It was humid and the pub was rather rowdy, a group of Germans were loud from the start of the game and became increasingly worse. Still we managed to hold a conversation and I told my brother about the squid, and that it had predicted the outcome of the game.
My brother, who had heard of the animal, laughed and after a bit of discussion which I can’t for the life of me remember we decided that Paul the squid should decide the outcome of my book. If the squid would be right about the game I was going to keep the novel as it was and get on with it but if it was wrong I was to scrap it and start a new, perhaps with a new project.
The squid was right. Germany lost the game sending Spain to the final.
It was silly but as good as any other idea so when I woke the morning after I decided it was going to shape my life. And so with only a two games left for the squid to predict I decided that if it was wrong about the game for the bronze I was going to commit suicide.
Don’t ask me to explain my reasons. I cannot but the idea haunted me and instead of mulling over it I decided. That would be that. There would be no going back. I would finish the novel and then I would do it. It all hung on that game.
On a sunny Friday Cthulhu’s little brother predicted the outcome of the two games. Germany was going to win third place and Spain would take the cake.
The game about the third place was on a Saturday evening. I watched it alone drinking a cold beer, shouting at the television. Nothing works better than a wager to get the blood boiling. It had been a warm day, humid and uncomfortable and when the evening rolled in it started to thunder violently. The streaks of light lit up the city, boasting thunders sounding louder than the buzzing of the Vuzuvelas coming from the television.
The squid had predicted a positive outcome for Germany, so in my infinite wisdom I cheered the Uruguayan team on. I shouted as the offside rulings came, I shouted louder when the penalty ruling came and I screamed when Germany won the game 2 to 1.
So on Sunday morning I woke up as I always did. I had my coffee and I sat down in front of my computer browsing the headlines, decided that if the squid was wrong about the final I would kill my brother and then I went on with my work.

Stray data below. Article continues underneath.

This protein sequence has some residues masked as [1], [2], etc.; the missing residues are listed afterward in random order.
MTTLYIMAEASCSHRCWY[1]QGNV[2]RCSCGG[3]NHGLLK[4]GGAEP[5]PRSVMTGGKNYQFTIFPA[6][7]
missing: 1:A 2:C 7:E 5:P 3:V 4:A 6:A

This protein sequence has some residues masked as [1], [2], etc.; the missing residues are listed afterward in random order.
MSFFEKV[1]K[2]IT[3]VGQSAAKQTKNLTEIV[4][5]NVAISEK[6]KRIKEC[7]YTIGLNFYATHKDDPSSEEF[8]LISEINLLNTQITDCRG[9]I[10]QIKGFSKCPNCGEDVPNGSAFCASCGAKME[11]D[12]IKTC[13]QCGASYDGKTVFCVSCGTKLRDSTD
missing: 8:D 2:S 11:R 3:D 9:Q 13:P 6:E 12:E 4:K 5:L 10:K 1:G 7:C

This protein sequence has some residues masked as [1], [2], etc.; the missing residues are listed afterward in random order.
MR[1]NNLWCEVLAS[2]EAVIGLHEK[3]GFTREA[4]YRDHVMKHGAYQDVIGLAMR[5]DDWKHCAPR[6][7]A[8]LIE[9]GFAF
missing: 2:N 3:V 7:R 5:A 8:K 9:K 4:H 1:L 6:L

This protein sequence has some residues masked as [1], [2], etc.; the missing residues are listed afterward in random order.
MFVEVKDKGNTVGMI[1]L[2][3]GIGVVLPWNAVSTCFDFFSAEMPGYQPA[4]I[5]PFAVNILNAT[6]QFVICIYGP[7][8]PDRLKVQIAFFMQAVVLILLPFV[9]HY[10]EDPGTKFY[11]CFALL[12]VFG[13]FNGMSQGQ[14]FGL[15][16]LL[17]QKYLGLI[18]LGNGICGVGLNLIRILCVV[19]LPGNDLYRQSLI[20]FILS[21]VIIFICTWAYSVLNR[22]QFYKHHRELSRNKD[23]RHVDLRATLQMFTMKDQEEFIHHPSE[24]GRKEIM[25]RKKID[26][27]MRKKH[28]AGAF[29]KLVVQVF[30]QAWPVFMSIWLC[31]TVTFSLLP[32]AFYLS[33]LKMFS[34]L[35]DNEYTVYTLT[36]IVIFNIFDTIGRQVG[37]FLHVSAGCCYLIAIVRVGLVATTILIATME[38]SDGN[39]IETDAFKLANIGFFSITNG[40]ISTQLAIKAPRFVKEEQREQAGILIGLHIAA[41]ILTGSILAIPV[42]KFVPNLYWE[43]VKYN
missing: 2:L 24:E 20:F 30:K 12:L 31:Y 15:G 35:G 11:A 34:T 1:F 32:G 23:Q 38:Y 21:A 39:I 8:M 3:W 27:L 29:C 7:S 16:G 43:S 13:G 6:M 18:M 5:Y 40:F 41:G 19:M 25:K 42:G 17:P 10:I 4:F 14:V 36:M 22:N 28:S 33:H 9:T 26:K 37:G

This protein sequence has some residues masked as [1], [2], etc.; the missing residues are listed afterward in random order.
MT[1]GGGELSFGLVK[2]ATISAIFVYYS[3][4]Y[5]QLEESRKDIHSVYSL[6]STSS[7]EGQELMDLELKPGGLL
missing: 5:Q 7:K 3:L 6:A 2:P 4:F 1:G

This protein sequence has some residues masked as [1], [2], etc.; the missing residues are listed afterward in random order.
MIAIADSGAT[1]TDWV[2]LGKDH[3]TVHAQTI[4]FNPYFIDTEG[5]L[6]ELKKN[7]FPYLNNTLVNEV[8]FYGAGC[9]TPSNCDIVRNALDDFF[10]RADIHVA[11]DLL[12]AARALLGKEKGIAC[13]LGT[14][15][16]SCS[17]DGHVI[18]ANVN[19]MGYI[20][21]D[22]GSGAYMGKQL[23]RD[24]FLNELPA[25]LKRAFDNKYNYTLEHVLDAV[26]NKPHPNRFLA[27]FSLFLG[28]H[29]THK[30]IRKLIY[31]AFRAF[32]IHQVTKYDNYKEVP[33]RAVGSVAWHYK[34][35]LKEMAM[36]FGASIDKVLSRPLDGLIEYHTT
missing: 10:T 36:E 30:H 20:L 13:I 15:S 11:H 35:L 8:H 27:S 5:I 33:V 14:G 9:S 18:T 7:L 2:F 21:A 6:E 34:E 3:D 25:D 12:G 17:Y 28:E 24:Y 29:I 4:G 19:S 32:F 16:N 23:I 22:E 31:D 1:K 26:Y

And it was as if a dam had been broken. Instead of writing thousand words only to delete them all again I wrote the entire day without a hitch. I wrote until I realized that the game was about to start.
And I wasn’t even remotely nervous.
The weather was splendid, it had been warm during the day so the cooling breeze that came with the evening was welcomed. I opened the balcony doors, made pasta salad for dinner and readied the potato chips and the cool beer I had stacked up. I called my brother and invited him to join me and he told me he would be right over.
It was Spain against Holland. My brother cheered for Holland.
I watched the game with quiet calmness. Reluctant to take sides as it became more and more intense. I watched with anticipation but couldn’t decide one way or the other what I wanted the outcome to be. As the game evolved I came to certain realizations about my future, about my life and when the 90 minutes were up I was almost hoping Spain would win.
In the last minutes the score was even, both teams had scored a goal. Spain was on the offensive, shooting at the Dutch goal relentlessly but nothing seemed to get passed the goalie. And somewhere deep down inside I was glad that I would be finishing my last novel soon and life could go on as normally.
And then Sneijder ran across the entire field with three Spaniards on his track, they weren’t able to stop him and neither was the formidable goalkeeper.
With only seconds left of regular time Holland had scored and then the whistle sounded. Holland won the World Cup. The English squid, the expat in Germany named Paul had been wrong.
by Eygló Daða